Frequently Asked Questions “We make a living by what we do and what we get,but we make a life by what we give” (Winston Churchill)
Q] I’d like to get rid of my heavy thick glasses. What about the super-thin plastic lenses I’m
hearing about? Could they work for me?
A] Today’s hi-index plastic lenses are strong and very lightweight. In our lab, with careful
measurements and grinding, we can produce ultra-thin and cosmetically appealing
glasses for people with strong prescriptions. They no longer have to suffer with the
thick, uncomfortable “coke-bottle” lenses of yesterday.
Q]I love my frames…can I put my new prescription in my old frames? Do I have to leave them to have new lenses put in?
A]Yes, you can use your old frames if they are still in good condition. We take measurements of your frames and use those measurements to cut your new lenses, so you can wear your glasses until your new lenses are ready. We then install your new lenses in your old frames while you wait. You’re in and out in 10 to 15 minutes.
Q]I’ve tried progressive bifocals and I can’t get used to them. Is there something similar I can try?
A]Yes. There is more than one type of progressive bifocal. Some are Digital “hard-design” and are suited to people who are converting from line bifocals. Some are Digital “soft-design” and are very effective for people who are just beginning to experience the need for a bifocal type lens. The most commonly prescribed type is Digital “multi-design” which can work for people who are converting from bifocals or trifocals. Regular Hard-design and Regular soft-design are often difficult to obtain. Regular Soft design, in particular, can be easier for beginning progressive wearers to get used to. At Muller Optical we offer all three types, and work with each customer to find the one that they can wear comfortably.
Q]What is the difference between regular sunglasses and “polarized” sunglasses?
A]Sunglasses offer varying protection from brightness and by law are required to protect your eyes from ultraviolet light. “Polarized” lenses take it one step further and also eliminate unwanted reflections from shiny surfaces such as water, windows, roads, or snow. They are popular with fishermen, skiers, sportsmen, long-haul truckers, policemen and photographers. They come in a variety of colors including dark and light grey, dark and light brown, yellow, green, blue, etc.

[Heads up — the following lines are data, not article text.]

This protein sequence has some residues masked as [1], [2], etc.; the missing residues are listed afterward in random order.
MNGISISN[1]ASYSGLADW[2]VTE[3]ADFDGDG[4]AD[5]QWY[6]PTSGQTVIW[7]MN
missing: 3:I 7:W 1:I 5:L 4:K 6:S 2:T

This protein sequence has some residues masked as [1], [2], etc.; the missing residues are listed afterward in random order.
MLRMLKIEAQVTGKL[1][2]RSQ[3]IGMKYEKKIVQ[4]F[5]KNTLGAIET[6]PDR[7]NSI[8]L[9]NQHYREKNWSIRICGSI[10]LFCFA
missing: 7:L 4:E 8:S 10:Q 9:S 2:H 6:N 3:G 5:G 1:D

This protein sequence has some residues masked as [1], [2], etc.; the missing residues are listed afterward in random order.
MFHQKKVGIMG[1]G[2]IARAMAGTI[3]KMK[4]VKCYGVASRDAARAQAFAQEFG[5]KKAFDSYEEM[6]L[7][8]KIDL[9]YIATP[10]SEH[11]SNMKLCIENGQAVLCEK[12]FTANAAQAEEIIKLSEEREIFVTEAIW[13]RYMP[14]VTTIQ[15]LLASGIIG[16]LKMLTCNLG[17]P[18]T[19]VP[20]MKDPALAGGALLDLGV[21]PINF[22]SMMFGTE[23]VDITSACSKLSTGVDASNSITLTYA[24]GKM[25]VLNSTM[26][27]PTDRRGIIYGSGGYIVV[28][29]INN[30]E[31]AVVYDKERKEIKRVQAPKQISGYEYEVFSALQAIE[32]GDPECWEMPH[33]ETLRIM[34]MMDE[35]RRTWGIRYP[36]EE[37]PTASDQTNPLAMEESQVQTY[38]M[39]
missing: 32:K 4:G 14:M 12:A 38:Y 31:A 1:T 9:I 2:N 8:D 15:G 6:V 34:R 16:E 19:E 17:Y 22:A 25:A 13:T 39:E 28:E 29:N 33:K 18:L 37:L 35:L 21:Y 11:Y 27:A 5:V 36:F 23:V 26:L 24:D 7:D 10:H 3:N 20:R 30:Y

Q]I have tinted lenses and I am unhappy with the color. Can it be changed?
A]In most cases color can changed, added, or subtracted depending on the hardness of the protective coating that is present on the lens.
Q]I have worn photogrey lenses for a long time and they are heavy because they are glass. I’d like to try something new. Any suggestions?
A]You might want to try “Transitions” or “Sunsensors” which are both lightweight, plastic lenses that also protect your eyes from harmful UV rays. “Sunsensors” have a changeable color built into the plastic and come in grey and brown. “Transitions” has a changeable color on the surface of the lens that reacts to ultraviolet light. These lenses come in a variety of colors from the traditional grey, brown, and green to the exciting new “Splitz” combinations that turn from blue to green, rose to purple, or yellow to orange.
Q]I wear lenses with a specialized non-glare coating that is getting scratched badly enough that it interferes with my vision. Can the coating be fixed or replaced?
A]What you are describing as “scratches” could be the coating breaking down from exposure to household and industrial chemicals, and your body’s own natural oils. You can have the coating removed entirely, or it can be removed and replaced with a coating that is resistant to chemicals and body oils.
I recently had cataract surgery on one eye. Now there is a big difference between the vision in that eye and my other eye. It is very uncomfortable. Can this difference be corrected with prescription lenses?
A]In the past the solution for this problem meant wearing a pair of glasses that had one very thick lens and one thinner. We now have the ability to make both eyes function together and do it with a pair of glasses that are balanced, and therefore more appealing cosmetically.
I was born with a “lazy eye” and since I was a child, my eye doctors have tried, unsuccessfully, to correct the problem with glasses. Is there anything new that might help me?
It depends on the severity of the “lazy eye”. At least 50% of children and adults with this condition can be helped. Specialized lenses can be ground that help both eyes function together. These lenses don’t have to appear drastically different from one another, so the glasses are fashionable and cosmetically appealing.
Have a Question that is unique, please feel free to contact us.